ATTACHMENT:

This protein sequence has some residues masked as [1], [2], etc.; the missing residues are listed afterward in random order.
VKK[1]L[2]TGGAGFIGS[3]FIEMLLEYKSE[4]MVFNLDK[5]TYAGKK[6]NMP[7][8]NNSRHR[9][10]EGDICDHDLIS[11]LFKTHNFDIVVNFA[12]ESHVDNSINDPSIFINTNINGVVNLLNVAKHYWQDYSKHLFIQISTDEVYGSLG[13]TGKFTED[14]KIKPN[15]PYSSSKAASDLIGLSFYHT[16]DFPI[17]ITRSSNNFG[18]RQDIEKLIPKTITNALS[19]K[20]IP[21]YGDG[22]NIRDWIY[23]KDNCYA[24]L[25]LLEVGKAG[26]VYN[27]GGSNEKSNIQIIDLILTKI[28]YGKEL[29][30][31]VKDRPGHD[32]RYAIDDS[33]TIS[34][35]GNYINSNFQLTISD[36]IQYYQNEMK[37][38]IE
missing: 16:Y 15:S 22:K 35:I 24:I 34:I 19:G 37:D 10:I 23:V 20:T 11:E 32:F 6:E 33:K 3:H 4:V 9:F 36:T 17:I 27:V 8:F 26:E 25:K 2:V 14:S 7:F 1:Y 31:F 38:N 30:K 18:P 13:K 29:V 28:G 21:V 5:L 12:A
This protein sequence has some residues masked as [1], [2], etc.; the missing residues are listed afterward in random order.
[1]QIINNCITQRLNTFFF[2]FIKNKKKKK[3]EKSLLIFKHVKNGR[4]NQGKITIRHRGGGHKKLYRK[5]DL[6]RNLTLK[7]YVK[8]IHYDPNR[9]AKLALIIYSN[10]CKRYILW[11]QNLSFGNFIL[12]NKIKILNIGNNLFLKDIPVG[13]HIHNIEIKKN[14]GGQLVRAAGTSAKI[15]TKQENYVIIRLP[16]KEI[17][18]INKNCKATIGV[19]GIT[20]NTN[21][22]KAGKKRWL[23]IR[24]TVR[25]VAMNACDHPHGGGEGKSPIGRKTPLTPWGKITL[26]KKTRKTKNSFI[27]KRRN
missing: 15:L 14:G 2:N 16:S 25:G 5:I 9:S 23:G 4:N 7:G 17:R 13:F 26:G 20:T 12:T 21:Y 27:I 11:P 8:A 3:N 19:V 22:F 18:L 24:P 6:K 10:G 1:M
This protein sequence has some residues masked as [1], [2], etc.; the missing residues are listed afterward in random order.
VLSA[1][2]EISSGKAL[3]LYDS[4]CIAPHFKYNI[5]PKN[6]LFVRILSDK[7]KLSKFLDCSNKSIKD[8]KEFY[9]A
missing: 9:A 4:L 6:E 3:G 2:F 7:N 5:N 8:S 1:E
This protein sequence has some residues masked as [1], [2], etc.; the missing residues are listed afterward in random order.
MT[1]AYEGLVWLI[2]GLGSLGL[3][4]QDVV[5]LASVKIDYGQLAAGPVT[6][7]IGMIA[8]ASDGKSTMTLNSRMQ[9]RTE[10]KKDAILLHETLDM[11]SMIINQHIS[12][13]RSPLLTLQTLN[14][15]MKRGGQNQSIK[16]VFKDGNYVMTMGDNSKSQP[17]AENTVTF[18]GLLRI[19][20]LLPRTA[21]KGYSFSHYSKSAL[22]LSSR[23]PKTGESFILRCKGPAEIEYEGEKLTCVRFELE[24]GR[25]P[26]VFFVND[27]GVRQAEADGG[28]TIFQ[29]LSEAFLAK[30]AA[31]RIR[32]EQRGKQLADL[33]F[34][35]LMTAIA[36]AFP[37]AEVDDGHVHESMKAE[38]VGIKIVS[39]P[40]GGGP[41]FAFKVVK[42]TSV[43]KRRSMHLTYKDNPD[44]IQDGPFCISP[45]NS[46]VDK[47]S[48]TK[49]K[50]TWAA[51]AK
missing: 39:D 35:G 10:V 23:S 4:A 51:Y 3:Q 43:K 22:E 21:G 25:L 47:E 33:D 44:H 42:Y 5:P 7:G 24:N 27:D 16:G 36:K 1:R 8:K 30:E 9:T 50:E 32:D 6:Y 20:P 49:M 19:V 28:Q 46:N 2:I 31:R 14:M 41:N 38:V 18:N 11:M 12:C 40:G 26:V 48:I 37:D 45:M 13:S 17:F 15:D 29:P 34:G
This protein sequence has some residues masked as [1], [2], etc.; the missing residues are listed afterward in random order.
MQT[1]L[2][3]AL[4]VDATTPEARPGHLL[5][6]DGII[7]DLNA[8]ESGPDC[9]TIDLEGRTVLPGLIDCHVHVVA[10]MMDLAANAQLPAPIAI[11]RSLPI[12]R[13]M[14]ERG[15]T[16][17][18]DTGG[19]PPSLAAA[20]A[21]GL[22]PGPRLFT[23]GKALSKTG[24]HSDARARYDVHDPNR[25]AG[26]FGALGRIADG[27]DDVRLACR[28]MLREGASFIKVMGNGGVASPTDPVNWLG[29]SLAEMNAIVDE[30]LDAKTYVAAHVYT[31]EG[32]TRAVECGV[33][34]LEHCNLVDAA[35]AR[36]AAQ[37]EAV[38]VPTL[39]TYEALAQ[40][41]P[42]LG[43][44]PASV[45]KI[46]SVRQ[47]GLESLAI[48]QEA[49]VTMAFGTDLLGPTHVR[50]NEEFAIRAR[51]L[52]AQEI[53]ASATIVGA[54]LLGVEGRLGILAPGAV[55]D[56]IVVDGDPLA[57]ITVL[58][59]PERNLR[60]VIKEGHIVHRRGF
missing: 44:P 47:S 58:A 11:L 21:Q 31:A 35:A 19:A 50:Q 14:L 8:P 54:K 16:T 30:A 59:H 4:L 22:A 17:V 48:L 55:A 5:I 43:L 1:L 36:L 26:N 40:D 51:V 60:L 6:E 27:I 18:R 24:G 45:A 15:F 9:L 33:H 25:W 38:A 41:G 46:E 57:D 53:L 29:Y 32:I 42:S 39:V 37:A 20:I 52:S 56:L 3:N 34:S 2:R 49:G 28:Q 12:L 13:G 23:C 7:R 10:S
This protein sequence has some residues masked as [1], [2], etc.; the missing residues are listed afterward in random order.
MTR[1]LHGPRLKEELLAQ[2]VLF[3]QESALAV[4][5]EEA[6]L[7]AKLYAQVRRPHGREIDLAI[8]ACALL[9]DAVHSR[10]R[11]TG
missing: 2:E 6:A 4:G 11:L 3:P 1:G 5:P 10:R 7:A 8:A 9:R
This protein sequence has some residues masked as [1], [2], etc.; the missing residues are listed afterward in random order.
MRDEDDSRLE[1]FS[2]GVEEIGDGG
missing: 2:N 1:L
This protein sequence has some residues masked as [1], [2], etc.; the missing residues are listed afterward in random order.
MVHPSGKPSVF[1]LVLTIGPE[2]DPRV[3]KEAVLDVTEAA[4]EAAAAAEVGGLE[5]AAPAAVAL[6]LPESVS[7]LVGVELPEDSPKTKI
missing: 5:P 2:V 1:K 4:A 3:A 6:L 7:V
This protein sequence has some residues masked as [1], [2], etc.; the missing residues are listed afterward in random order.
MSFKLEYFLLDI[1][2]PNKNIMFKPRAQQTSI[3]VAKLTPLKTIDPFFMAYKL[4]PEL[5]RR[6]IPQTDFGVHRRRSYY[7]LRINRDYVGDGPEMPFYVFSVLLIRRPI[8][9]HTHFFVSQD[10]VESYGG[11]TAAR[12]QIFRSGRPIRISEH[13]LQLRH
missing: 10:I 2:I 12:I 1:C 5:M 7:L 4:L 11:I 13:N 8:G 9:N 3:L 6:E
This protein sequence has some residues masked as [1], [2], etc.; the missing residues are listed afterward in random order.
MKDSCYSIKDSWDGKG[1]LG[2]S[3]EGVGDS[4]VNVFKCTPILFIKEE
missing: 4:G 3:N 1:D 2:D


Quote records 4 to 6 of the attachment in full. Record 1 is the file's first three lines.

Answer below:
This protein sequence has some residues masked as [1], [2], etc.; the missing residues are listed afterward in random order.
MT[1]AYEGLVWLI[2]GLGSLGL[3][4]QDVV[5]LASVKIDYGQLAAGPVT[6][7]IGMIA[8]ASDGKSTMTLNSRMQ[9]RTE[10]KKDAILLHETLDM[11]SMIINQHIS[12][13]RSPLLTLQTLN[14][15]MKRGGQNQSIK[16]VFKDGNYVMTMGDNSKSQP[17]AENTVTF[18]GLLRI[19][20]LLPRTA[21]KGYSFSHYSKSAL[22]LSSR[23]PKTGESFILRCKGPAEIEYEGEKLTCVRFELE[24]GR[25]P[26]VFFVND[27]GVRQAEADGG[28]TIFQ[29]LSEAFLAK[30]AA[31]RIR[32]EQRGKQLADL[33]F[34][35]LMTAIA[36]AFP[37]AEVDDGHVHESMKAE[38]VGIKIVS[39]P[40]GGGP[41]FAFKVVK[42]TSV[43]KRRSMHLTYKDNPD[44]IQDGPFCISP[45]NS[46]VDK[47]S[48]TK[49]K[50]TWAA[51]AK
missing: 39:D 35:G 10:V 23:S 4:A 51:Y 3:Q 43:K 22:E 21:G 25:L 47:E 33:D 44:H 42:Y 5:P 7:G 24:N 27:D 16:G 36:K 1:R 8:K 30:E 9:T 50:E 32:D 6:Y 20:P 49:M 19:V 28:Q 46:N 2:I 31:R 14:M 41:N 38:V 18:N 11:M 12:C 40:G 26:V 48:I 37:D 45:M 13:S 17:F 15:D 29:P 34:G
This protein sequence has some residues masked as [1], [2], etc.; the missing residues are listed afterward in random order.
MQT[1]L[2][3]AL[4]VDATTPEARPGHLL[5][6]DGII[7]DLNA[8]ESGPDC[9]TIDLEGRTVLPGLIDCHVHVVA[10]MMDLAANAQLPAPIAI[11]RSLPI[12]R[13]M[14]ERG[15]T[16][17][18]DTGG[19]PPSLAAA[20]A[21]GL[22]PGPRLFT[23]GKALSKTG[24]HSDARARYDVHDPNR[25]AG[26]FGALGRIADG[27]DDVRLACR[28]MLREGASFIKVMGNGGVASPTDPVNWLG[29]SLAEMNAIVDE[30]LDAKTYVAAHVYT[31]EG[32]TRAVECGV[33][34]LEHCNLVDAA[35]AR[36]AAQ[37]EAV[38]VPTL[39]TYEALAQ[40][41]P[42]LG[43][44]PASV[45]KI[46]SVRQ[47]GLESLAI[48]QEA[49]VTMAFGTDLLGPTHVR[50]NEEFAIRAR[51]L[52]AQEI[53]ASATIVGA[54]LLGVEGRLGILAPGAV[55]D[56]IVVDGDPLA[57]ITVL[58][59]PERNLR[60]VIKEGHIVHRRGF
missing: 44:P 47:S 58:A 11:L 21:Q 31:A 35:A 19:A 50:Q 14:L 8:P 54:K 16:T 30:A 59:H 4:L 22:A 17:V 48:L 55:A 5:I 43:L 1:L 36:L 26:N 40:D 51:V 60:L 6:E 27:I 18:R 24:G 45:A 15:F 9:L 33:H 25:W 38:A 41:G 46:E 57:D 53:L 29:Y 32:I 42:S 39:V 37:A 20:I 52:S 56:L 3:N 34:S 2:R 49:G 28:Q 12:L 13:G 23:C 7:R 10:S
This protein sequence has some residues masked as [1], [2], etc.; the missing residues are listed afterward in random order.
MTR[1]LHGPRLKEELLAQ[2]VLF[3]QESALAV[4][5]EEA[6]L[7]AKLYAQVRRPHGREIDLAI[8]ACALL[9]DAVHSR[10]R[11]TG
missing: 2:E 6:A 4:G 11:L 3:P 1:G 5:P 10:R 7:A 8:A 9:R